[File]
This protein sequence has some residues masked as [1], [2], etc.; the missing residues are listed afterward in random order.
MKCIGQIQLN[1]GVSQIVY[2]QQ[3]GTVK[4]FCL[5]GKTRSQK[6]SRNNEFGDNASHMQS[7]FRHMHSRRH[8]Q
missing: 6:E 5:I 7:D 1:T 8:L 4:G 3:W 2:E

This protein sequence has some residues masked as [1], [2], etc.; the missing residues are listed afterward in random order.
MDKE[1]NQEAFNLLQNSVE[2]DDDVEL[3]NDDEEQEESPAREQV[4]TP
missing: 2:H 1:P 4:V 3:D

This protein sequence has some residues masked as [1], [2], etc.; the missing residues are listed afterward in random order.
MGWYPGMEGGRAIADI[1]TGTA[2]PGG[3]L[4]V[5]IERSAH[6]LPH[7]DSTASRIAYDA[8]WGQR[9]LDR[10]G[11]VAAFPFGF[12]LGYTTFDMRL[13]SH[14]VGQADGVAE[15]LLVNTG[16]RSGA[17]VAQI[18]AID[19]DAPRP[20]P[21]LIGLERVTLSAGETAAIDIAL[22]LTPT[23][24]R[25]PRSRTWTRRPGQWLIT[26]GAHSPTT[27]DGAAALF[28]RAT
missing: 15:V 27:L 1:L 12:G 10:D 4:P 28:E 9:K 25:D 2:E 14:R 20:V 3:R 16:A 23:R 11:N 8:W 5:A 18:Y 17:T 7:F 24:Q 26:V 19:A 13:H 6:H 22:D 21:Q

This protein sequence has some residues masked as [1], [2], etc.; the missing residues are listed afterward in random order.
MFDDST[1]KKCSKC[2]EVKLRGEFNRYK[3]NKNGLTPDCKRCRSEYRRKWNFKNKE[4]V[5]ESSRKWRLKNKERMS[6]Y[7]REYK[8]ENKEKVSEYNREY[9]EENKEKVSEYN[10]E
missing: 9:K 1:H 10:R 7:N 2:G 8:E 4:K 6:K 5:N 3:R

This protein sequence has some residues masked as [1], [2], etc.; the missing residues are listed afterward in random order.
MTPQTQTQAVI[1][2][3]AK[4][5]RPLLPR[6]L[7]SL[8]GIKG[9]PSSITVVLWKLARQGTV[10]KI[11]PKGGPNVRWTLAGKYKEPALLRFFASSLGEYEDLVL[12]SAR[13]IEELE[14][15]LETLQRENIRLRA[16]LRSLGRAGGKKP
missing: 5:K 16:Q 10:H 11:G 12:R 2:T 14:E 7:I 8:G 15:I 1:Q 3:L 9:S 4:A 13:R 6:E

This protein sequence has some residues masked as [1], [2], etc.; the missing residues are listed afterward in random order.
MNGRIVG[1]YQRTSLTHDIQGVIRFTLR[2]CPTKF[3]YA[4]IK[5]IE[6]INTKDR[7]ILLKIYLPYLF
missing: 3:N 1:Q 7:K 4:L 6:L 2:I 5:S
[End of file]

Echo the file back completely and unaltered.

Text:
This protein sequence has some residues masked as [1], [2], etc.; the missing residues are listed afterward in random order.
MKCIGQIQLN[1]GVSQIVY[2]QQ[3]GTVK[4]FCL[5]GKTRSQK[6]SRNNEFGDNASHMQS[7]FRHMHSRRH[8]Q
missing: 6:E 5:I 7:D 1:T 8:L 4:G 3:W 2:E

This protein sequence has some residues masked as [1], [2], etc.; the missing residues are listed afterward in random order.
MDKE[1]NQEAFNLLQNSVE[2]DDDVEL[3]NDDEEQEESPAREQV[4]TP
missing: 2:H 1:P 4:V 3:D

This protein sequence has some residues masked as [1], [2], etc.; the missing residues are listed afterward in random order.
MGWYPGMEGGRAIADI[1]TGTA[2]PGG[3]L[4]V[5]IERSAH[6]LPH[7]DSTASRIAYDA[8]WGQR[9]LDR[10]G[11]VAAFPFGF[12]LGYTTFDMRL[13]SH[14]VGQADGVAE[15]LLVNTG[16]RSGA[17]VAQI[18]AID[19]DAPRP[20]P[21]LIGLERVTLSAGETAAIDIAL[22]LTPT[23][24]R[25]PRSRTWTRRPGQWLIT[26]GAHSPTT[27]DGAAALF[28]RAT
missing: 15:V 27:L 1:L 12:G 10:D 4:P 28:E 9:K 25:D 2:E 14:R 20:V 3:R 16:A 23:R 11:N 8:W 5:A 18:Y 17:T 7:F 24:Q 26:V 19:A 13:H 6:H 22:D 21:Q

This protein sequence has some residues masked as [1], [2], etc.; the missing residues are listed afterward in random order.
MFDDST[1]KKCSKC[2]EVKLRGEFNRYK[3]NKNGLTPDCKRCRSEYRRKWNFKNKE[4]V[5]ESSRKWRLKNKERMS[6]Y[7]REYK[8]ENKEKVSEYNREY[9]EENKEKVSEYN[10]E
missing: 9:K 1:H 10:R 7:N 2:G 8:E 4:K 6:K 5:N 3:R

This protein sequence has some residues masked as [1], [2], etc.; the missing residues are listed afterward in random order.
MTPQTQTQAVI[1][2][3]AK[4][5]RPLLPR[6]L[7]SL[8]GIKG[9]PSSITVVLWKLARQGTV[10]KI[11]PKGGPNVRWTLAGKYKEPALLRFFASSLGEYEDLVL[12]SAR[13]IEELE[14][15]LETLQRENIRLRA[16]LRSLGRAGGKKP
missing: 5:K 16:Q 10:H 11:G 12:R 2:T 14:E 7:I 8:G 15:I 1:Q 3:L 9:S 4:A 13:R 6:E

This protein sequence has some residues masked as [1], [2], etc.; the missing residues are listed afterward in random order.
MNGRIVG[1]YQRTSLTHDIQGVIRFTLR[2]CPTKF[3]YA[4]IK[5]IE[6]INTKDR[7]ILLKIYLPYLF
missing: 3:N 1:Q 7:K 4:L 6:L 2:I 5:S